Thank you!

Jo-Anne



  #5  
Old July 18th 12, 10:43 PM posted to microsoft.public.windowsxp.hardware
Paul
external usenet poster
 
Posts: 18,278
Default USB to PS2 converter

Jo-Anne wrote:
"Jo-Anne" wrote in message
...
I recently posted about my dead Contour optical mouse, whose cable had a
broken wire--one of five. Given the way the five wires were crimped into a
piece of plastic, it looked like it would be impossible to fix.

I also, however, have several old PS2 Contour mice whose rollers had
gotten clogged with cat fur. It turns out that some of the cables have the
same five-wire configuration.

I'd like to try connecting the unbroken PS2 cable to the optical mouse.
What sort of USB to PS2 connector will make Windows XP recognize the mouse
as Plug-and-Play? Or is that even possible?

Thank you!

Jo-Anne



Before I do more checking on the basis of what JJ and Vanguard said (and I
thank you both), I should clarify: What I have in mind is keeping the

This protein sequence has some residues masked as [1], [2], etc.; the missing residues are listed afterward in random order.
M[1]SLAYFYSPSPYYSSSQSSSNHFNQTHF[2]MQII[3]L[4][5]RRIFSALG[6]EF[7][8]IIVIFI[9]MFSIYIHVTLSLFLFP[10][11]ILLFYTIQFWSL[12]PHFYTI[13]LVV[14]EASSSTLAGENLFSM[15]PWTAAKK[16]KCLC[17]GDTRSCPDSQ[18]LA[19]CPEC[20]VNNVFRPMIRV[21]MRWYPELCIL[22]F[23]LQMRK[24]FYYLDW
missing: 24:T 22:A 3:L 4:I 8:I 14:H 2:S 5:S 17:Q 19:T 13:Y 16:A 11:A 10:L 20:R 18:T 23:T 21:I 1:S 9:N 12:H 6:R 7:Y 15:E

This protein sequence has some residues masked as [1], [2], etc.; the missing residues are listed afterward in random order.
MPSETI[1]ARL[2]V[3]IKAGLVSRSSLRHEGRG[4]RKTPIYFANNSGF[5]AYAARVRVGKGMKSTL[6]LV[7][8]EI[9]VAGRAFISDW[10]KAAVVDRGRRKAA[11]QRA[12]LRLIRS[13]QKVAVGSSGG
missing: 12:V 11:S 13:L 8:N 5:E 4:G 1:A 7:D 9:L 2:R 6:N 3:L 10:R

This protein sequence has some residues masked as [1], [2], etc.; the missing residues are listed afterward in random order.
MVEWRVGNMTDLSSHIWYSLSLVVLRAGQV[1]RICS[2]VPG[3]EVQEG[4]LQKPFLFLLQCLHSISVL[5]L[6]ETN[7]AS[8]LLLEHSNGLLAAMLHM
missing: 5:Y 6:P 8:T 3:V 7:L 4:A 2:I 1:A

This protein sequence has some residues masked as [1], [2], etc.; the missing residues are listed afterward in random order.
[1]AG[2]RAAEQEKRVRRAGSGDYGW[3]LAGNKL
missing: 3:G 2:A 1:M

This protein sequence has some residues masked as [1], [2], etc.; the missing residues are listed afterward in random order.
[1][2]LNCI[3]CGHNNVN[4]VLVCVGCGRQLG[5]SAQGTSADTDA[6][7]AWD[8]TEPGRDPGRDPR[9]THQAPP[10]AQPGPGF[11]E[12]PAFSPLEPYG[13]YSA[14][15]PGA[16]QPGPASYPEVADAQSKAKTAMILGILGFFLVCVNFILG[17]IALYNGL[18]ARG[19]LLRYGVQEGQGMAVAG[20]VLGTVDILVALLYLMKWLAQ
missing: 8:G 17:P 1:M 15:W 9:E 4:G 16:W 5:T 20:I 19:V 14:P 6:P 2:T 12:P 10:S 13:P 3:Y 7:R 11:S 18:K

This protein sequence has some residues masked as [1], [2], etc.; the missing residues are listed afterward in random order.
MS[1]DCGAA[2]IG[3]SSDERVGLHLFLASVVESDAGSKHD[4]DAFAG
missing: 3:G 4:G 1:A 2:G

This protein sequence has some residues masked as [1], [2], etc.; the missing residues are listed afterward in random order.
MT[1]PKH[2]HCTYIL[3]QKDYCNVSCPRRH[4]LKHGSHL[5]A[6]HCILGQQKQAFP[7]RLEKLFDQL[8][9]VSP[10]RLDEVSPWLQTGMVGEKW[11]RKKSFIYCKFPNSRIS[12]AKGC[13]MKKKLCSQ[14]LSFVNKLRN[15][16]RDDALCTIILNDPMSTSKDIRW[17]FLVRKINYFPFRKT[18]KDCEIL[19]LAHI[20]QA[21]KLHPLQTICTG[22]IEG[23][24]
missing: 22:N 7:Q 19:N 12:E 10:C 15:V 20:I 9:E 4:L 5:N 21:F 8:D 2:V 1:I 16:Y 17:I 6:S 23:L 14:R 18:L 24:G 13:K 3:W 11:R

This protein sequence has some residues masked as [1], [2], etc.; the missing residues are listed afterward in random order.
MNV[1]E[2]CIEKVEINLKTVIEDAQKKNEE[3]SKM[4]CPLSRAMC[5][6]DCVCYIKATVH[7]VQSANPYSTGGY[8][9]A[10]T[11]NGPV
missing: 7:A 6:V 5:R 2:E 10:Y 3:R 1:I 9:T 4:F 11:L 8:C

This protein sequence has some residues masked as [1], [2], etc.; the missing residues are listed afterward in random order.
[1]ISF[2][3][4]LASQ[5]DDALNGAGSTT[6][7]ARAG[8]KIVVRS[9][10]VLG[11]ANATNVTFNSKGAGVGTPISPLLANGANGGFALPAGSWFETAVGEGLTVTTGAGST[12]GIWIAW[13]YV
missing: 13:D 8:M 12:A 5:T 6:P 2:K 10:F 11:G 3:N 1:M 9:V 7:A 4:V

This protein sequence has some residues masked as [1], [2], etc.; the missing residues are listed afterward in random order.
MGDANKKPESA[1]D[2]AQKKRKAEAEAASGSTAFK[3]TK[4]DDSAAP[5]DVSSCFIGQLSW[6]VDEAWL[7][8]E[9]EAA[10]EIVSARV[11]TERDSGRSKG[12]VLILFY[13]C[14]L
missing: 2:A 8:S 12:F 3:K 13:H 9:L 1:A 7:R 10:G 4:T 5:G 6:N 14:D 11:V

optical mouse, with all its electronics, but substituting the cable/cord
from one of the older mice, which seems to have the same connector to the
mouse itself--but a PS2 connector to the computer.

Also, I just discovered that I have a never-used Belkin USB-to-PS2 adapter
(not connector) that claims it will connect PS2 mice and keyboards to a USB
computer and that it "installs with plug-and-play ease" and requires no
drivers or power supply. I'm guessing that it might not work, but I thought
I'd ask. Could it be that the Belkin adapter is really a connector?

Thank you!

Jo-Anne


The mouse you want to repair is USB.

If you have a PS/2 cable, you'd need to chop the head off it and fit
a USB connector. And they don't make "screw mount" connectors for that
kind of thing, because it would upset signal integrity.

The PS/2 cable itself, might only be designed with PS/2 signals
in mind. Maybe it has a crosstalk problem. We don't know if
all the internal details for the two cables are the same.

I really wouldn't be heading in that direction. It's about as